An Introduction to the Winthrop Family Papers

MassHistorichq

Massachusetts Historical Society

Peter Olsen-Harbich, a Ph.D Candidate at William & Mary, reflects on his experience working with the Winthrop Family Papers at the Massachusetts Historical Society.  Here is a taste:

Among the austere manuscripts of the Massachusetts Historical Society’s collection resides an unassuming assemblage. Weighing in at precisely ten boxes, it bears a substantive though middling rank in the vast archival stock of America. An additional marker of ordinary quality concludes the title of the collection: “Transcripts.” These are thus ten boxes of derivative, copied papers—primary documents by proxy only. Yet a full examination of the collection title suggests a content that is anything but mundane, for these are the “Winthrop Family Papers [Transcripts],” also known as Ms. N-2211, a trove of transcribed, unpublished correspondence from the family whose various progeny presided at the very center of seventeenth-century New England’s political orbit.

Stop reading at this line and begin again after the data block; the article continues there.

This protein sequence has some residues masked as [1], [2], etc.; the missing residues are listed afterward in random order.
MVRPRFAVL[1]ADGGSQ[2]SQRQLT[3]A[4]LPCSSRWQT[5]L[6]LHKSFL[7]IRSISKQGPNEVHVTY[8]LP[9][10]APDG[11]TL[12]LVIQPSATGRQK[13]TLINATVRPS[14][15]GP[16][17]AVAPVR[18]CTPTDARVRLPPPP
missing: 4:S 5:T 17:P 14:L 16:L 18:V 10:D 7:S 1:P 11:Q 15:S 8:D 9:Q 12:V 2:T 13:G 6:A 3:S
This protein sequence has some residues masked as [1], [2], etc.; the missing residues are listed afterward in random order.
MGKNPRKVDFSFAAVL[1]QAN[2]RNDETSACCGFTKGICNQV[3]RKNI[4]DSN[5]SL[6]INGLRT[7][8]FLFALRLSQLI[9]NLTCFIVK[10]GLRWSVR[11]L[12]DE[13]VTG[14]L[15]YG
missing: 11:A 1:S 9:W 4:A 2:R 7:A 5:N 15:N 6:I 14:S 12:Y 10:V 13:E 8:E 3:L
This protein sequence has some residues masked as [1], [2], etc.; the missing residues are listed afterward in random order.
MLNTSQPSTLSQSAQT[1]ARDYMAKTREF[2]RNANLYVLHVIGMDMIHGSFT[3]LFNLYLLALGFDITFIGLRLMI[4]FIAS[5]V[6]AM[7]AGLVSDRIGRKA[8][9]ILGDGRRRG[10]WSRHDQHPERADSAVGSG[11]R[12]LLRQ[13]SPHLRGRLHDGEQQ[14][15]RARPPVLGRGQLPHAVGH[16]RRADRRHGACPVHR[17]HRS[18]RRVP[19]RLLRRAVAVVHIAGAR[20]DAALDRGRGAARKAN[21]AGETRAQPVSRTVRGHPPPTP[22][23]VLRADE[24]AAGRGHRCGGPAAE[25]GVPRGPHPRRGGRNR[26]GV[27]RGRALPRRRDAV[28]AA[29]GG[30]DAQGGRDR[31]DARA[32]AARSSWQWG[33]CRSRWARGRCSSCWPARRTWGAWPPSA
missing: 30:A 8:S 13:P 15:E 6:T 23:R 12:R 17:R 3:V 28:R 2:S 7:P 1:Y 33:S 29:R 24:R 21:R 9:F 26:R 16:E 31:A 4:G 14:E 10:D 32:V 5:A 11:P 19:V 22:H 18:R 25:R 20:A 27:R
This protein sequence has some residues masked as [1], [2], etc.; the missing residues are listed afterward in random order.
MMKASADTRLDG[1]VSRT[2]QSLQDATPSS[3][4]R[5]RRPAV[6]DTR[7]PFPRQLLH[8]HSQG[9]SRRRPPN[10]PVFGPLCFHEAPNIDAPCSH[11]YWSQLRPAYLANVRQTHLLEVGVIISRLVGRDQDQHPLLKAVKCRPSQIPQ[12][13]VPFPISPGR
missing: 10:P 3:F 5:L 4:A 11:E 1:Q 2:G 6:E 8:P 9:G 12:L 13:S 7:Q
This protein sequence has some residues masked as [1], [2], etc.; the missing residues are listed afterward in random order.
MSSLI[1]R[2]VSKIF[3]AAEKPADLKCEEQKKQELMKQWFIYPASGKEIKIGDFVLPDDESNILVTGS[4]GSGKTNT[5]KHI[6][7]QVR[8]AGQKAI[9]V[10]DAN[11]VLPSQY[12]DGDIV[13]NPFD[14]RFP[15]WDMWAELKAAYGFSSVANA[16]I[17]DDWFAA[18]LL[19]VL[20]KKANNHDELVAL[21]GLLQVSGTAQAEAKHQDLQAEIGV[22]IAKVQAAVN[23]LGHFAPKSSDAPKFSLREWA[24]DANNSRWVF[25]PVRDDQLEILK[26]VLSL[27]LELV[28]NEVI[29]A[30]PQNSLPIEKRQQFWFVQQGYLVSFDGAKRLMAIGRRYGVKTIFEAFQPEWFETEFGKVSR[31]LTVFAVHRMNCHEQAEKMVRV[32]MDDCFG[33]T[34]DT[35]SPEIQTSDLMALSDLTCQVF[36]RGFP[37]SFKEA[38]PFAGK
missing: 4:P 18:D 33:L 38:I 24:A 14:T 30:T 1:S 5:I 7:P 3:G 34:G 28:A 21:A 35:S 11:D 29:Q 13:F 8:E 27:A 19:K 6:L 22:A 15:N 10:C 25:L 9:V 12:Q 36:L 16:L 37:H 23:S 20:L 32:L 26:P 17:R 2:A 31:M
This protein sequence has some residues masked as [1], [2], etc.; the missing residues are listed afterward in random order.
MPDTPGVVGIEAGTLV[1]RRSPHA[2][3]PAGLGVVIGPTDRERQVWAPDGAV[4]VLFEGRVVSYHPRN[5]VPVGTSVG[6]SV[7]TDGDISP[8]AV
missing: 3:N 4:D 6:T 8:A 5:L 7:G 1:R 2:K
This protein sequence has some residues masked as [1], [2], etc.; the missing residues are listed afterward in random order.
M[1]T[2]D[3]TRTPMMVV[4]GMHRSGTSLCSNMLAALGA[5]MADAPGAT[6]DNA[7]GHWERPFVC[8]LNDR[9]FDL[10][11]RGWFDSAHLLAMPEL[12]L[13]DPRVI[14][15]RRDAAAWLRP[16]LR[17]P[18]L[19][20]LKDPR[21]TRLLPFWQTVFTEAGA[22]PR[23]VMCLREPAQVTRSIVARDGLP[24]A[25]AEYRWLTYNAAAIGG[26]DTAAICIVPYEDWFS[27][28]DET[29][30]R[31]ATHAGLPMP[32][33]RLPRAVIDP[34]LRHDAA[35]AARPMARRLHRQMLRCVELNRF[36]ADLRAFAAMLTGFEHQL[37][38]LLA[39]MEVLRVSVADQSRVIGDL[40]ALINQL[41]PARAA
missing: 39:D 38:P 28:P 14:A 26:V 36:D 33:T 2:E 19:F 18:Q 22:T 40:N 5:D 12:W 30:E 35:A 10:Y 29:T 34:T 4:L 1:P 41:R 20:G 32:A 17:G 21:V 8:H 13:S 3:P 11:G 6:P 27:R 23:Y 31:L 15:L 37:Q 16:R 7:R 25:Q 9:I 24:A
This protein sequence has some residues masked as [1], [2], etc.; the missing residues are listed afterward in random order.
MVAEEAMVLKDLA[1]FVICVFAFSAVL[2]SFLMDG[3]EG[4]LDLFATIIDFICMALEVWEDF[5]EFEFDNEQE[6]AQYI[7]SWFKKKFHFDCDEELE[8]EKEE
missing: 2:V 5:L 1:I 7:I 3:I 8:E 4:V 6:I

Read the rest here.

Are you looking for some good books on the Winthrop family?  Here are a few titles:

Francis Bremer, John Winthrop: America’s Forgotten Founding Father

Edmund Morgan, The Puritan Dilemma: The Story of John Winthrop

Daniel T. Rodgers, As a City Upon a Hill: The Story of America’s Most Famous Lay Sermon

Walter Woodward, Prospero’s America: John Winthrop Jr., Alchemy, and the Creation of New England Culture, 1606-1676.

Richard Dunn and Laetitia Yaendle, ed., The Journal of John Winthrop, 1630-1649: Abridged Edition.